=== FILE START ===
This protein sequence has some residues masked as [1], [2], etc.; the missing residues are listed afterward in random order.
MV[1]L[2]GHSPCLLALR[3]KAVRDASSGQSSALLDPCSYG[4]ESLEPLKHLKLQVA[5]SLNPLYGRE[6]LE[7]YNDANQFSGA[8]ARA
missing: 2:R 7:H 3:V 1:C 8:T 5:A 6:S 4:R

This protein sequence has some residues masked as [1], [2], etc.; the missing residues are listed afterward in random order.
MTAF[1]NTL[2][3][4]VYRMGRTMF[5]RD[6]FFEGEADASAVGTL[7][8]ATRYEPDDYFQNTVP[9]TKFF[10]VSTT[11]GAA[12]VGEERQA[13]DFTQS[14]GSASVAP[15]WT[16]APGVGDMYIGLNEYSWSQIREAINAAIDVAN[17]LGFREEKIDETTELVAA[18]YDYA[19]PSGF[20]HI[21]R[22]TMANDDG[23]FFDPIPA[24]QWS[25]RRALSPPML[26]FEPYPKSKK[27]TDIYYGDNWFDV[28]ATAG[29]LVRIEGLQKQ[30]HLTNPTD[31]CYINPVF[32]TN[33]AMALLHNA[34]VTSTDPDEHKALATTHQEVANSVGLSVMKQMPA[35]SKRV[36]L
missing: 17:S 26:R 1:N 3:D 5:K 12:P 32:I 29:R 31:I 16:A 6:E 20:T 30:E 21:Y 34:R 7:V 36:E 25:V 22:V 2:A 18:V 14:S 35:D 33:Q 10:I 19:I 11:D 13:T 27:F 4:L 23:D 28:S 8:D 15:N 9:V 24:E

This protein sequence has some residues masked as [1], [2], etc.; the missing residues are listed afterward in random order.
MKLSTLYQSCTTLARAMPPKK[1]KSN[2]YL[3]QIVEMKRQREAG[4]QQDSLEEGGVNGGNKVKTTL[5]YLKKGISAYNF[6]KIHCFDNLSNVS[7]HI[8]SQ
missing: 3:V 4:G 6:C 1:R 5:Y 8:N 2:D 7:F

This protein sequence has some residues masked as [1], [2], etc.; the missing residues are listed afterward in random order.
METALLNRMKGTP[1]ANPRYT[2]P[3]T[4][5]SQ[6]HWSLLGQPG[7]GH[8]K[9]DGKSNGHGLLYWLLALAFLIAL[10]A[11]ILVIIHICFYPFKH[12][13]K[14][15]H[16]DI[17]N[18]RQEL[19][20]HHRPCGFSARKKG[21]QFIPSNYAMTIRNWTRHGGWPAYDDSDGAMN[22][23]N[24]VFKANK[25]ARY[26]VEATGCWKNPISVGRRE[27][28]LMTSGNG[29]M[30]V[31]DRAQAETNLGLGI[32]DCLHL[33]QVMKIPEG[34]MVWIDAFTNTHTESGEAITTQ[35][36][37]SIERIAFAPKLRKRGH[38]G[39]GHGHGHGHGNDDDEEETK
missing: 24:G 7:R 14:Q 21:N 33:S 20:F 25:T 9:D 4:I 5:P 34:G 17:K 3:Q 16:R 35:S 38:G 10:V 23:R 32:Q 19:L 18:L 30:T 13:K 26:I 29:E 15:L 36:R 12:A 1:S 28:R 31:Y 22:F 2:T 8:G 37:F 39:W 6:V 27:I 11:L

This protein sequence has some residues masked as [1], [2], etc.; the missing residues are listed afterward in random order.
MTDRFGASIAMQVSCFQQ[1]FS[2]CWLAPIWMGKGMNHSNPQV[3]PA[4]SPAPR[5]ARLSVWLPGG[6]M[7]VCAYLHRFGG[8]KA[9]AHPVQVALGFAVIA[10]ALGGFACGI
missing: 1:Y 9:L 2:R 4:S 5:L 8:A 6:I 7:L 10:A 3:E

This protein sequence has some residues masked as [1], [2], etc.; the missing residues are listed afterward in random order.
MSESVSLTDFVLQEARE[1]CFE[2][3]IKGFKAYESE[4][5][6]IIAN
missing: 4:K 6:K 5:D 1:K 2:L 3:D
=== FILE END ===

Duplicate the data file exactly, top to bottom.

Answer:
This protein sequence has some residues masked as [1], [2], etc.; the missing residues are listed afterward in random order.
MV[1]L[2]GHSPCLLALR[3]KAVRDASSGQSSALLDPCSYG[4]ESLEPLKHLKLQVA[5]SLNPLYGRE[6]LE[7]YNDANQFSGA[8]ARA
missing: 2:R 7:H 3:V 1:C 8:T 5:A 6:S 4:R

This protein sequence has some residues masked as [1], [2], etc.; the missing residues are listed afterward in random order.
MTAF[1]NTL[2][3][4]VYRMGRTMF[5]RD[6]FFEGEADASAVGTL[7][8]ATRYEPDDYFQNTVP[9]TKFF[10]VSTT[11]GAA[12]VGEERQA[13]DFTQS[14]GSASVAP[15]WT[16]APGVGDMYIGLNEYSWSQIREAINAAIDVAN[17]LGFREEKIDETTELVAA[18]YDYA[19]PSGF[20]HI[21]R[22]TMANDDG[23]FFDPIPA[24]QWS[25]RRALSPPML[26]FEPYPKSKK[27]TDIYYGDNWFDV[28]ATAG[29]LVRIEGLQKQ[30]HLTNPTD[31]CYINPVF[32]TN[33]AMALLHNA[34]VTSTDPDEHKALATTHQEVANSVGLSVMKQMPA[35]SKRV[36]L
missing: 17:S 26:R 1:N 3:D 5:K 12:P 32:I 29:R 31:I 16:A 6:E 20:T 30:E 21:Y 34:R 7:V 36:E 25:V 22:V 2:A 18:V 14:S 35:D 33:Q 10:I 19:I 11:D 13:T 27:F 4:L 23:D 28:S 8:D 15:N 9:V 24:E

This protein sequence has some residues masked as [1], [2], etc.; the missing residues are listed afterward in random order.
MKLSTLYQSCTTLARAMPPKK[1]KSN[2]YL[3]QIVEMKRQREAG[4]QQDSLEEGGVNGGNKVKTTL[5]YLKKGISAYNF[6]KIHCFDNLSNVS[7]HI[8]SQ
missing: 3:V 4:G 6:C 1:R 5:Y 8:N 2:D 7:F

This protein sequence has some residues masked as [1], [2], etc.; the missing residues are listed afterward in random order.
METALLNRMKGTP[1]ANPRYT[2]P[3]T[4][5]SQ[6]HWSLLGQPG[7]GH[8]K[9]DGKSNGHGLLYWLLALAFLIAL[10]A[11]ILVIIHICFYPFKH[12][13]K[14][15]H[16]DI[17]N[18]RQEL[19][20]HHRPCGFSARKKG[21]QFIPSNYAMTIRNWTRHGGWPAYDDSDGAMN[22][23]N[24]VFKANK[25]ARY[26]VEATGCWKNPISVGRRE[27][28]LMTSGNG[29]M[30]V[31]DRAQAETNLGLGI[32]DCLHL[33]QVMKIPEG[34]MVWIDAFTNTHTESGEAITTQ[35][36][37]SIERIAFAPKLRKRGH[38]G[39]GHGHGHGHGNDDDEEETK
missing: 24:G 7:R 14:Q 21:N 33:S 20:F 25:T 9:D 4:I 5:P 34:G 17:K 3:Q 16:R 35:S 38:G 10:V 23:R 32:Q 19:L 18:L 30:T 13:K 26:I 29:E 15:L 36:R 12:A 1:S 28:R 31:Y 22:F 2:T 8:G 37:F 39:W 6:V 27:I 11:L

This protein sequence has some residues masked as [1], [2], etc.; the missing residues are listed afterward in random order.
MTDRFGASIAMQVSCFQQ[1]FS[2]CWLAPIWMGKGMNHSNPQV[3]PA[4]SPAPR[5]ARLSVWLPGG[6]M[7]VCAYLHRFGG[8]KA[9]AHPVQVALGFAVIA[10]ALGGFACGI
missing: 1:Y 9:L 2:R 4:S 5:L 8:A 6:I 7:L 10:A 3:E

This protein sequence has some residues masked as [1], [2], etc.; the missing residues are listed afterward in random order.
MSESVSLTDFVLQEARE[1]CFE[2][3]IKGFKAYESE[4][5][6]IIAN
missing: 4:K 6:K 5:D 1:K 2:L 3:D